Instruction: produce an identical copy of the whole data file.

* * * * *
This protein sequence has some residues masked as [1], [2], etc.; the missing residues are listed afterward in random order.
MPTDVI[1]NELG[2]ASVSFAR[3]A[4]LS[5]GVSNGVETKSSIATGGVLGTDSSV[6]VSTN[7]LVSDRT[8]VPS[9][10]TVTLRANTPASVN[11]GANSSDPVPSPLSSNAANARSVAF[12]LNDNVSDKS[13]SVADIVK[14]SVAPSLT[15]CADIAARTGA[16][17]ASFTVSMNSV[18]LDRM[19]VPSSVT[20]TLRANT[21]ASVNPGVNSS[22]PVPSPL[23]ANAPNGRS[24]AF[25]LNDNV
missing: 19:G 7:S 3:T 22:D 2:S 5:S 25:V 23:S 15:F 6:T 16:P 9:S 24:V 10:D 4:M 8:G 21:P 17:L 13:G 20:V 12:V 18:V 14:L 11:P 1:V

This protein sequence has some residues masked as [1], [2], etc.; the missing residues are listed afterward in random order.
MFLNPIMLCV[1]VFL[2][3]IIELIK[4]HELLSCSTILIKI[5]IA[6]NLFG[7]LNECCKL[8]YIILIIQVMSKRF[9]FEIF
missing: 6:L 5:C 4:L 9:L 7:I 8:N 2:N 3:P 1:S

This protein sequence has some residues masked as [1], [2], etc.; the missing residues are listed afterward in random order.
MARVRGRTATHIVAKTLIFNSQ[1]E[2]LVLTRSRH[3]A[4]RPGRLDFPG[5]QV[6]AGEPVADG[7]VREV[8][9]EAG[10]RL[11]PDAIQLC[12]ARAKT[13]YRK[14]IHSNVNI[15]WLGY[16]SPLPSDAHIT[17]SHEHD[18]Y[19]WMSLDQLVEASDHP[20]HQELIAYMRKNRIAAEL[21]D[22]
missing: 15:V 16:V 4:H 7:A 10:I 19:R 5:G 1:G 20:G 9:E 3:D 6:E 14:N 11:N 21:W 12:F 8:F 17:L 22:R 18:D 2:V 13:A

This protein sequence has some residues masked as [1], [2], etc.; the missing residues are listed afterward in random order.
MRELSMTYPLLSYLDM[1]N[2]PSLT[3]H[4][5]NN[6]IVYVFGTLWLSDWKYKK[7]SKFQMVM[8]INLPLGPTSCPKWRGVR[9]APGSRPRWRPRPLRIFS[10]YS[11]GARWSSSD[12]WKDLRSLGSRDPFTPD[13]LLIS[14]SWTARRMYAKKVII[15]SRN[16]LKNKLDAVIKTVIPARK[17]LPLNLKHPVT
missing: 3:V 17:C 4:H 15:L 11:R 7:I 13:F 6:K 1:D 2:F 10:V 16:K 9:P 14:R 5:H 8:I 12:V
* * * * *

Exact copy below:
This protein sequence has some residues masked as [1], [2], etc.; the missing residues are listed afterward in random order.
MPTDVI[1]NELG[2]ASVSFAR[3]A[4]LS[5]GVSNGVETKSSIATGGVLGTDSSV[6]VSTN[7]LVSDRT[8]VPS[9][10]TVTLRANTPASVN[11]GANSSDPVPSPLSSNAANARSVAF[12]LNDNVSDKS[13]SVADIVK[14]SVAPSLT[15]CADIAARTGA[16][17]ASFTVSMNSV[18]LDRM[19]VPSSVT[20]TLRANT[21]ASVNPGVNSS[22]PVPSPL[23]ANAPNGRS[24]AF[25]LNDNV
missing: 19:G 7:S 3:T 22:D 2:S 5:S 25:V 23:S 15:F 6:T 16:P 9:S 24:V 10:D 4:M 8:G 21:P 17:L 13:G 20:V 12:V 18:V 14:L 11:P 1:V

This protein sequence has some residues masked as [1], [2], etc.; the missing residues are listed afterward in random order.
MFLNPIMLCV[1]VFL[2][3]IIELIK[4]HELLSCSTILIKI[5]IA[6]NLFG[7]LNECCKL[8]YIILIIQVMSKRF[9]FEIF
missing: 6:L 5:C 4:L 9:L 7:I 8:N 2:N 3:P 1:S

This protein sequence has some residues masked as [1], [2], etc.; the missing residues are listed afterward in random order.
MARVRGRTATHIVAKTLIFNSQ[1]E[2]LVLTRSRH[3]A[4]RPGRLDFPG[5]QV[6]AGEPVADG[7]VREV[8][9]EAG[10]RL[11]PDAIQLC[12]ARAKT[13]YRK[14]IHSNVNI[15]WLGY[16]SPLPSDAHIT[17]SHEHD[18]Y[19]WMSLDQLVEASDHP[20]HQELIAYMRKNRIAAEL[21]D[22]
missing: 15:V 16:V 4:H 7:A 10:I 19:R 5:G 1:G 20:G 9:E 3:D 6:E 14:N 11:N 21:W 12:F 8:F 17:L 22:R 18:D 2:V 13:A

This protein sequence has some residues masked as [1], [2], etc.; the missing residues are listed afterward in random order.
MRELSMTYPLLSYLDM[1]N[2]PSLT[3]H[4][5]NN[6]IVYVFGTLWLSDWKYKK[7]SKFQMVM[8]INLPLGPTSCPKWRGVR[9]APGSRPRWRPRPLRIFS[10]YS[11]GARWSSSD[12]WKDLRSLGSRDPFTPD[13]LLIS[14]SWTARRMYAKKVII[15]SRN[16]LKNKLDAVIKTVIPARK[17]LPLNLKHPVT
missing: 3:V 17:C 4:H 15:L 11:R 7:I 13:F 6:K 1:D 2:F 10:V 16:K 9:P 14:R 5:H 8:I 12:V